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Case Study:

Bloom Service App and
Responsive Website

Project Overview

The Problem: 

43.8 million adults experience mental illness in a given year. 1 in 5 adults in America experiences a mental illness. The strategy team at Bloom Service has identified a lack of education and awareness about the mental health resources and more.

The Goal:

Design an app that integrates mental and physical care to offer the hope of wellbeing for people.

The product:

Bloom Service is a California-based nonprofit charitable organization focused on people's mental and physical health. The organization needs a tool that helps people learn about and manage their health. Bloom Service’s primary target users include old age people who need extra help regarding their health or connect with other caregiver families.

Project duration:

January 2021 to March 2021

My Role:

UX designer leading the app and responsive website design from conception to delivery


Conducting interviews, paper and digital wireframing, low and high-fidelity prototyping, conducting usability studies, accounting for accessibility, iterating on designs, determining information architecture, and responsive design.

Understanding the user

I used Bloom Service’s data on mental health problems to develop interview questions, which were then used to conduct user interviews. Most interview participants reported feeling depressed about mental health issues, but they didn’t actively try to reduce their own mental health problems. The feedback received through research made it very clear that users would be open and willing to work towards their own health issues if they had access to an easy-to-use tool to help guide them.

Persona & Problem Statement

Amelia is the wife of a chronic patient who needs a platform to connect both patient and family caregiver because she wants to expand access to mental health services.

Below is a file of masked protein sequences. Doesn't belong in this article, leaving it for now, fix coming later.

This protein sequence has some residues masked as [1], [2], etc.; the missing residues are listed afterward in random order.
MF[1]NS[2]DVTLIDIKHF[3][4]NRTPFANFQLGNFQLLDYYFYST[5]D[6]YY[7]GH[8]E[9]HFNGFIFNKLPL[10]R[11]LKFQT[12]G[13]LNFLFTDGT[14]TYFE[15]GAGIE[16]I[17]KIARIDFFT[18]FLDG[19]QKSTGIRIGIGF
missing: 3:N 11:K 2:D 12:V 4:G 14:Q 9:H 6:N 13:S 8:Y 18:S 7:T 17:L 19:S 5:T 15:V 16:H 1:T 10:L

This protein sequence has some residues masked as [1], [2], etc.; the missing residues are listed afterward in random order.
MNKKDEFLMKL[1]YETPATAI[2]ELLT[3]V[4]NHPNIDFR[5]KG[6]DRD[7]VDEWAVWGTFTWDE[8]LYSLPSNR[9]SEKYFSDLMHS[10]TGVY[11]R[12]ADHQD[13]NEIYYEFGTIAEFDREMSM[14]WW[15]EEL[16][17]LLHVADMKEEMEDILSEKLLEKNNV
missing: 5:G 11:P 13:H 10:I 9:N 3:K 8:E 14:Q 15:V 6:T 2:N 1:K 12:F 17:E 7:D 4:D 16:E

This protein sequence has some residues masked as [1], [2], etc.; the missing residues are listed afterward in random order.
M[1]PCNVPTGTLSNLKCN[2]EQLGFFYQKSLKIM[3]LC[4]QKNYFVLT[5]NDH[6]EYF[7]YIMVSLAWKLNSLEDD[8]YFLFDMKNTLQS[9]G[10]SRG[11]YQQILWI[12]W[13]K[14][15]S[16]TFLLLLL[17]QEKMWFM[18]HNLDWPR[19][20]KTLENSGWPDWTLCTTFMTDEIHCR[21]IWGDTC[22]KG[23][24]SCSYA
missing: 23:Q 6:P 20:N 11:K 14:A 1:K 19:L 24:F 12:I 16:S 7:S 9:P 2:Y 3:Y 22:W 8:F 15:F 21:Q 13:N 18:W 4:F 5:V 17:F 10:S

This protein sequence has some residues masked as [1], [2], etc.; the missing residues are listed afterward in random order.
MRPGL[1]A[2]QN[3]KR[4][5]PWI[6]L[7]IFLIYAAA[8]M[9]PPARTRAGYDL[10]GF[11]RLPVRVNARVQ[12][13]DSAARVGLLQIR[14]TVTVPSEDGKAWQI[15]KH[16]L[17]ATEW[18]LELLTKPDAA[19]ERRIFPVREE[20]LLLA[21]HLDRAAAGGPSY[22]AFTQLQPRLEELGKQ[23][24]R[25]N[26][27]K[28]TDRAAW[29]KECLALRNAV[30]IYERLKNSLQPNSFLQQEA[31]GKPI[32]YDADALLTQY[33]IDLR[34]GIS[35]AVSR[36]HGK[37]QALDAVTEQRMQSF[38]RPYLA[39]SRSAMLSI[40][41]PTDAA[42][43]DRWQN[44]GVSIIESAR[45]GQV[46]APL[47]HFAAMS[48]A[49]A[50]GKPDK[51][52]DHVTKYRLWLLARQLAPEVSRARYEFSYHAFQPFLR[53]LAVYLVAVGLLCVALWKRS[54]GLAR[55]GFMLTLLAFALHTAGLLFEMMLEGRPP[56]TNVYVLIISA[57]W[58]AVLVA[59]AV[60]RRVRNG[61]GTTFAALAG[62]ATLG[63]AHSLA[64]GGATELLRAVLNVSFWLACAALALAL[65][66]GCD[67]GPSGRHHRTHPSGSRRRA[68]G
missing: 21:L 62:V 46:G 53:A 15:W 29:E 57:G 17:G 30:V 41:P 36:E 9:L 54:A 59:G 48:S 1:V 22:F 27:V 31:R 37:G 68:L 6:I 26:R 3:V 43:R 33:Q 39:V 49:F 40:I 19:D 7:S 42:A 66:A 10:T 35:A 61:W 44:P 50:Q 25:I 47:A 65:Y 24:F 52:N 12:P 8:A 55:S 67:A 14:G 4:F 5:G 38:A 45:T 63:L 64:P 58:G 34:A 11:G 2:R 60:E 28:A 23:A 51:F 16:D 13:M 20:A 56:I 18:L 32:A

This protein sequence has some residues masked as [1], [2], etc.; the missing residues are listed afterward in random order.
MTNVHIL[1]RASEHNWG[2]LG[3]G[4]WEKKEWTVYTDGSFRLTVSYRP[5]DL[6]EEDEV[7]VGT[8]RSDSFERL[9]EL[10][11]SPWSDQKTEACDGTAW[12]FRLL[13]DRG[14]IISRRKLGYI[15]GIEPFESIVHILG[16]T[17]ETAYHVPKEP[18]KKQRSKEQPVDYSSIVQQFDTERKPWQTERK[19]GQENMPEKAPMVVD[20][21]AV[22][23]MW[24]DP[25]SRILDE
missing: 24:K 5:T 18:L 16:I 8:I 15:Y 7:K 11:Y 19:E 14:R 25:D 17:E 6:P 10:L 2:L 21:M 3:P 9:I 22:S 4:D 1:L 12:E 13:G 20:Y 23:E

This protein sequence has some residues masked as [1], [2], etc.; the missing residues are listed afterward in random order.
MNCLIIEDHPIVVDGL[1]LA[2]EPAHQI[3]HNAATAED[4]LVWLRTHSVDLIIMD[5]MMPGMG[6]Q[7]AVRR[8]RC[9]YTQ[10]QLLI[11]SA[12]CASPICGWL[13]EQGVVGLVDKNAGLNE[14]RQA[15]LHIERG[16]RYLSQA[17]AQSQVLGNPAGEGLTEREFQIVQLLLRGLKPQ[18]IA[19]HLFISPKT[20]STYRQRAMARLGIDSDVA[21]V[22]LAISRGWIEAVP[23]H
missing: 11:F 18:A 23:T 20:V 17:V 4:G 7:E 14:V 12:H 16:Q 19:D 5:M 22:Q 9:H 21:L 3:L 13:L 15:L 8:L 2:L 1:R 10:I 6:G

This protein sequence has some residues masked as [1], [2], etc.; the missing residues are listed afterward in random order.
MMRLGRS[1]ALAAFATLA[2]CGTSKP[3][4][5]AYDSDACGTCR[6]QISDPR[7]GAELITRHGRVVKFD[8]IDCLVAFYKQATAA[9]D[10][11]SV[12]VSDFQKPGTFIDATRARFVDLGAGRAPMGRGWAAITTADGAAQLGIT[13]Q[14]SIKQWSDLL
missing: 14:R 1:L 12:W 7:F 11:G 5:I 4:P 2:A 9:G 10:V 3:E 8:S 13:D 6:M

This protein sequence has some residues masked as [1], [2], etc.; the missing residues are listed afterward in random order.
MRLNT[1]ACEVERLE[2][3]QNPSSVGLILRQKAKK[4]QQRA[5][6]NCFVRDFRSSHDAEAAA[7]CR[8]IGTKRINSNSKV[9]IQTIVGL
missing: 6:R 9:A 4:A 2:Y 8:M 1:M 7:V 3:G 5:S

User journey map

I created a user journey map of Amelia’s experience using the site to help identify possible pain points and improvement opportunities. 

Starting the design


Difficulty with website navigation was a primary pain point for users, so I used that knowledge to create a sitemap. 

My goal here was to make strategic information architecture decisions that would improve overall website navigation. The structure I chose was designed to make things simple and easy. 

Paper wireframes

Next, I sketched out paper wireframes for each screen in my app, keeping the user pain points about navigation, browsing, and checkout flow in mind.

The home screen paper wireframe variations below focus on optimizing the browsing experience for users.

Screen size variations 

User access the site on a variety of different devices, I started to work on designs for additional screen sizes to make sure the site would be fully responsive. 

Digital wireframes

Moving from paper to digital wireframes made it easy to understand how the redesign could help address user pain points and improve the user experience. 

Prioritizing useful button locations and visual element placement on the home page was a key part of my strategy.

Screen size variations 
Usability study findings

This prototype was used in an unmoderated usability study with 5 participants. Here are the main findings uncovered by the usability study: 

1. Call Button

People need a call button or number to reach for immediate help

2. Login Page

People need the login or sign-in page if the users want to add the information.

3. About Us Page

People want to know about the doctor panel or healthcare who are helping them. 

Refining the design


Based on the insights from the usability studies,

I applied design changes like providing a clear section for calling the direct number to reach in the home screen

Additional design changes included adding a page as login or sign in for returning users.

High-fidelity prototype

The high-fidelity prototype followed the same user flow as the low-fidelity prototype, including design changes made after the usability study. View the Bloom Service high-fidelity prototype Click here

Responsive designs

The designs for screen size variation included mobile, tablet, and desktop. 

I optimized the designs to fit specific user needs of each device and screen size.

Accessibility consideration

Testing the designs, I created a low-fidelity prototype which you can view here. This prototype was used in an unmoderated usability study with 5 participants. Here are the main findings uncovered by the usability study: 

1. Headings

I used headings with different sized text for clear visual hierarchy 

2. Landmarks

I used landmarks to help users navigate the site, including users who rely on assistive technologies

3. Screen Readers

I designed the site with alt text available on each page for smooth screen reader access

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